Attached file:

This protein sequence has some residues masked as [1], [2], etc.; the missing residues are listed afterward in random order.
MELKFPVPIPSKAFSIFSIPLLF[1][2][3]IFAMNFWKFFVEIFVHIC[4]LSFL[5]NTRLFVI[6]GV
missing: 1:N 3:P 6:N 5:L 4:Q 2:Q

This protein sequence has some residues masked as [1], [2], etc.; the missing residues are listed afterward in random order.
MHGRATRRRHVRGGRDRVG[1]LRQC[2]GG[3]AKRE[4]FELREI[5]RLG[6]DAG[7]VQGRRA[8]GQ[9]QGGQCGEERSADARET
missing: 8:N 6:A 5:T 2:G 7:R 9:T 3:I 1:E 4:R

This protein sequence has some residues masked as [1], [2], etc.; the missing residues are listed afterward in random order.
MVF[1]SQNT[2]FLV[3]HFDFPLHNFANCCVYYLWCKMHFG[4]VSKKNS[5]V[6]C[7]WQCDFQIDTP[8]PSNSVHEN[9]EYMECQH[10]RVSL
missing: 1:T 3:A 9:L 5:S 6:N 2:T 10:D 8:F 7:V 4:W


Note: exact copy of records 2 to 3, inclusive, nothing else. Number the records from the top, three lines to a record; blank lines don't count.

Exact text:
This protein sequence has some residues masked as [1], [2], etc.; the missing residues are listed afterward in random order.
MHGRATRRRHVRGGRDRVG[1]LRQC[2]GG[3]AKRE[4]FELREI[5]RLG[6]DAG[7]VQGRRA[8]GQ[9]QGGQCGEERSADARET
missing: 8:N 6:A 5:T 2:G 7:R 9:T 3:I 1:E 4:R

This protein sequence has some residues masked as [1], [2], etc.; the missing residues are listed afterward in random order.
MVF[1]SQNT[2]FLV[3]HFDFPLHNFANCCVYYLWCKMHFG[4]VSKKNS[5]V[6]C[7]WQCDFQIDTP[8]PSNSVHEN[9]EYMECQH[10]RVSL
missing: 1:T 3:A 9:L 5:S 6:N 2:T 10:D 8:F 7:V 4:W